I just called myself out on procrastinating my own writing.
On someone else’s blog in the comments. PS: if you want a female perspective on dating, I dare say Doctor Maria might just be your gurl.How male doctors that look like ballsacks have a wife, a younger girlfriend and/or a trophy wife and this woman struggles is frustratingly representative of our culture’s myriad-standard. She’s a good contrast to my blog, proving that if I had a great job versus none, I’d still face an uphill dating battle.
Still procrastinating…so, before I apply for a job as a bus driver and then get fired for changing the destination display to STRUGGLE, let me set today’s entry up for you:
I started thinking about my cousins as topics last year, but never pulled the trigger. These were the second cousins I knew as a child. I just couldn’t get past where writing about the difference between our two branches of the family tree felt more like I was sitting on their branch with a saw.
So I shelved it.
Then, my first cousins joined the locals for our annual family vacation.
I noticed the difference between my memories of the seconds compared to the present day experiences with the firsts.
Maybe that was my blog.
But it seemed like it had the potential to be a 5k word blog…any of you signed up for that?!? Yeah, I feel like I’m abusing attention spans at 2k.
And that was before I noticed-slash-attributed the difference in behaviors of the family elder…
So, maybe this is two blog entries, maybe it’s three. Hell, maybe I thought about it long enough to wear myself out on the topic and describing the struggle is all I have left?
Until I stop procrastinating and start writing…none of us will know.
My family is small.
I didn’t know much about family or family trees growing up. There was me and my three siblings, mom & dad and three grandparents. For a minute, there was a great grandmother running around my childhood saving me from beehives and breaking hips falling off couches. Mostly, though, it was me, the sibs, the ‘rents and the surviving grands.
That’s less than 10 in what I would call the entirety of my family as a kid.
Mom’s parents were…divorced? There’s an extended family there, but in Montana, so very distant. I think I met her dad once when he visited Oregon. Of her numerous aunts and uncles, I think two have visited. But not understanding extended family, younger me never really associated these folks with long term memories. Mom was an only child, for whatever reason. With my loose knowledge of grandma’s life before she became “the one with the tall hair and the cool toy closet”, I filled in blanks as to why. Not that there were blanks…it was just my naive mind filling in gaps with fiction instead of asking potentially sad-making questions.
Dad’s parents were divorced, but still living. His grandmother was my beehive hero, but died when I was maybe eight.
Not from a bee sting, for the record.
His dad is still alive, 97 years old next month! Of course, dad’s mother was “the me” of her generation. A single recluse with an infamous death.
Foreshadowing, but someone else will have to write that entry for me, obviously. I’ll put it in my drafts under: Fool-ogy.
I forgot about my uncle. Dad’s younger bro by about a dozen years. He was always like a distant brother growing up, we were close in age. As a matter of fact, I think there are as many years between he and I as there are between him and dad. Anyway, that fleshes our my extended family of ten. He’s also rather integral to The Firsts, no?
But then, in the perimeter of my family consciousness, there was this not well known nor understood and mysterious aunt-figure we would visit a few times a year. My family lived in the suburbs of Portland when I was growing up, specifically Milwaukie and Oregon City – which made it sound less suburb-y than it was and still is. Just trust me. My cousins, on the other hand, lived in what seemed like Alaska. When we went to visit, it was an exercise in “Are we there yet?” for my impatient self.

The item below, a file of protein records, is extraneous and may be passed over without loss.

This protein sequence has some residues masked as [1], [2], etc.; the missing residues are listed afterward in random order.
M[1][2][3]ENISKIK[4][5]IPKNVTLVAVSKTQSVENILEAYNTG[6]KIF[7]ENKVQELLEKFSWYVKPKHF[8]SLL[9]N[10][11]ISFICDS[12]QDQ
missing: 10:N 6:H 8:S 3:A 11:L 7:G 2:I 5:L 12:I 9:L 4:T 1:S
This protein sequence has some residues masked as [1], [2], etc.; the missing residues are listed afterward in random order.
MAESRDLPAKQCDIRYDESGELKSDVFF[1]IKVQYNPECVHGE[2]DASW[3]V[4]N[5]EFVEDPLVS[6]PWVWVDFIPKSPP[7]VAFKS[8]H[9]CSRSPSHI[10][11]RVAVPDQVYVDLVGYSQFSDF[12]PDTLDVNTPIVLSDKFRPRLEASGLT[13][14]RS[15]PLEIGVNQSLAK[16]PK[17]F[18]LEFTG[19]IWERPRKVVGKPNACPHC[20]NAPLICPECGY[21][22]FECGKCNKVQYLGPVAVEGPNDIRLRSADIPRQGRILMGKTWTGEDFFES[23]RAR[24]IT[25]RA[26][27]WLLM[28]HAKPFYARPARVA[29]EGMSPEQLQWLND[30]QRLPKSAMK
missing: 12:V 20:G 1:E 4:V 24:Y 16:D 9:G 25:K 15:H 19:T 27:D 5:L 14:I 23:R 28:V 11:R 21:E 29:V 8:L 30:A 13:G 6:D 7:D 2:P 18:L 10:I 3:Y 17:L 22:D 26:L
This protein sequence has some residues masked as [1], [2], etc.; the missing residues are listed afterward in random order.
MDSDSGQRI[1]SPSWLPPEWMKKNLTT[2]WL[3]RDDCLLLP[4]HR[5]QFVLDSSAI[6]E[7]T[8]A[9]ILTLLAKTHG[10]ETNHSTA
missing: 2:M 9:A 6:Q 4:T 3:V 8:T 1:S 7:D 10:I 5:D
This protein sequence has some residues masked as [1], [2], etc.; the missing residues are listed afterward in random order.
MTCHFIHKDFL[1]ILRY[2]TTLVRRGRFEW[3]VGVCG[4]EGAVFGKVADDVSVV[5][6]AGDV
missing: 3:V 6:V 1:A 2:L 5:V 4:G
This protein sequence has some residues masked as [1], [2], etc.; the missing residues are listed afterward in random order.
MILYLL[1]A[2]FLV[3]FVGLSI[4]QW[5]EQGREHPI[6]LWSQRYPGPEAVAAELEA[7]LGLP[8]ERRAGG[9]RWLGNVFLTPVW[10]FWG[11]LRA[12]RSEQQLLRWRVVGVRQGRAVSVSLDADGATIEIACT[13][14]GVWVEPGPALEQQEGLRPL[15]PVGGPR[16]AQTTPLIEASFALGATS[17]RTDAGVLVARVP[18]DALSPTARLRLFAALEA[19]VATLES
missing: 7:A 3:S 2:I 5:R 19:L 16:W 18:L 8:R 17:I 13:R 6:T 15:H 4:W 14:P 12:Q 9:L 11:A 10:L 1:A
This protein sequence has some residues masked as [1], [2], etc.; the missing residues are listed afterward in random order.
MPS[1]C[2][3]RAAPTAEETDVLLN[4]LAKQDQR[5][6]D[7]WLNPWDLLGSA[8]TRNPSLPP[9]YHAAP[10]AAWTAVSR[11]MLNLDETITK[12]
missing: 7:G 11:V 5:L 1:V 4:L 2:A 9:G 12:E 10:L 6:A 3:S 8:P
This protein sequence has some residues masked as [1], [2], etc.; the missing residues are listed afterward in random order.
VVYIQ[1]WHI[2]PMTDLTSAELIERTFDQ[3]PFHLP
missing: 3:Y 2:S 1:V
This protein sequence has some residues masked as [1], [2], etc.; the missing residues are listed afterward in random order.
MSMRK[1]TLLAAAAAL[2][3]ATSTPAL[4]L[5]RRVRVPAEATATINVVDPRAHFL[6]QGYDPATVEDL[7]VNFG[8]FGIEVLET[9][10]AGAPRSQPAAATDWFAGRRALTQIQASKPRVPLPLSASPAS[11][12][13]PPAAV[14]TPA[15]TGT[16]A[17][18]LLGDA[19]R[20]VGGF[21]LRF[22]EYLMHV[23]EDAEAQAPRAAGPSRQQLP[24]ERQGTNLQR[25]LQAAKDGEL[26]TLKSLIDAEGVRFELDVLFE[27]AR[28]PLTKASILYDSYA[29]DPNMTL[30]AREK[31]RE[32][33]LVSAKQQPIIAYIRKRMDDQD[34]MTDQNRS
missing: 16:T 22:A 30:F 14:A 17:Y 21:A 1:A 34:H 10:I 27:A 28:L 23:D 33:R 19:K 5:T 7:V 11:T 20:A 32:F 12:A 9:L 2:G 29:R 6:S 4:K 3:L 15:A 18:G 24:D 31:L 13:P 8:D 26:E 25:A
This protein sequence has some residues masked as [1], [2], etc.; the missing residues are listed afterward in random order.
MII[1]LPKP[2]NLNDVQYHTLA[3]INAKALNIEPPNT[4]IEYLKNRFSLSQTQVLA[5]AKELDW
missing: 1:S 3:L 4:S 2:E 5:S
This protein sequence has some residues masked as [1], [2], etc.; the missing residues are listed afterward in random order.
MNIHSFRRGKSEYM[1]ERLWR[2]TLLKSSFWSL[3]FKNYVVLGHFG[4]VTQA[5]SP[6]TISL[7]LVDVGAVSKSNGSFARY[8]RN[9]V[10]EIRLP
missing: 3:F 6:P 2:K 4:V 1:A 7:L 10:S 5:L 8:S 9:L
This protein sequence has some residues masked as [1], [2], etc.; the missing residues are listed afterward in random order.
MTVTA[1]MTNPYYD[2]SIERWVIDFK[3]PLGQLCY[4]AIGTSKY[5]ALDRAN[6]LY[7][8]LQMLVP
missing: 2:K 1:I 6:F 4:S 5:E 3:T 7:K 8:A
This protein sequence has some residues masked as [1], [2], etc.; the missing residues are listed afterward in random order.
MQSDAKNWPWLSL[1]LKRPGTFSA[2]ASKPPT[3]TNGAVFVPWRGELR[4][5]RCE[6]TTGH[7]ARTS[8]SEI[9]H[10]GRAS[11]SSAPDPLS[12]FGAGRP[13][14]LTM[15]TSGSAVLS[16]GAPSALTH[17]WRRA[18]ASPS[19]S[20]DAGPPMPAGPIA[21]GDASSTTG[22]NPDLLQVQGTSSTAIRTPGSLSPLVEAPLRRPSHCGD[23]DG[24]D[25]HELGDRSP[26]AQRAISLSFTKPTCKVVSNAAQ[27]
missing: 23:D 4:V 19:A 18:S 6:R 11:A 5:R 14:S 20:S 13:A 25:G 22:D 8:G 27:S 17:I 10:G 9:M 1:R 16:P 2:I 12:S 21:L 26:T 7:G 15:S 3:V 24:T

In reality, I think they lived 20 minutes away.
But it was on a farm.
A real, live farm.
Without a paved road, I’m not even sure whether it was an unnamed road or a really long driveway. You got to there house and just stopped the car.
There were cows.
A baby in a manger…oh, wait. It was just my perpetually pregnant aunt.
With real crops.
I don’t remember them ever visiting us in the “city”.
Visiting them was like traveling backward in time. I think there was a lot of focus on being self-sustaining. There was a lot of chores. Homeschool was the only school. I wouldn’t know if anyone but us ever visited…but if I had to guess, I’d say they were church folk.
Not that I knew that my cousins attended church. I just remembered what their house was like. There were bibles. Pictures of Jesus, Mary and assorted saints hung on the walls.
My cousins weren’t really allowed to watch TV, aside from The Lawrence Welk Show.
You’d think that’s as cool as one could expect out in the milds of the pre-suburban-sprawl of the Oregon countryside. You’d be right, unless you factored the family’s Wurlitzer jukebox into the equation. And you’d still be right – having a jukebox is just cool – unless you took into account that the jukebox was essentially filled with more Lawrence Welk type music.
I’m sure, in retrospect, that it wasn’t all Lawrence Welk and Tiny Bubbles all the time. I’m sure there were Andrews Sisters and Hank Williams, Sr and whatnot.
There were for sure nothing I understood as music from the current century at that time: REO Speedwagon, Queen, AC/DC…y’know, the devil’s music.
So, what did we do after the five-day covered wagon journey to get to my cousins’ house? Well, sure…sometimes we cranked up that jukebox and hoped it was almost time to leave.
Other times, we did kid stuff while mom and my aunt – I think by this time I had figured out that my aunt was my grandma’s sister – did what they did. Whatever that was. My cousins were two girls roughly the same ages as my sister and me.
Sometimes I would make mud pies on the “road” with my sister and cousins. Other times we’d all play together in the fields or exploring a nearby creek. Still others, I’d go with my younger brother – just the older of the two, the younger still being a few years off – and uncle to do farm work.
What a lark that was!
We learned how to gather eggs and milk cows. Both skills I’d use in a much more modern and sometimes bastardized manner later in life.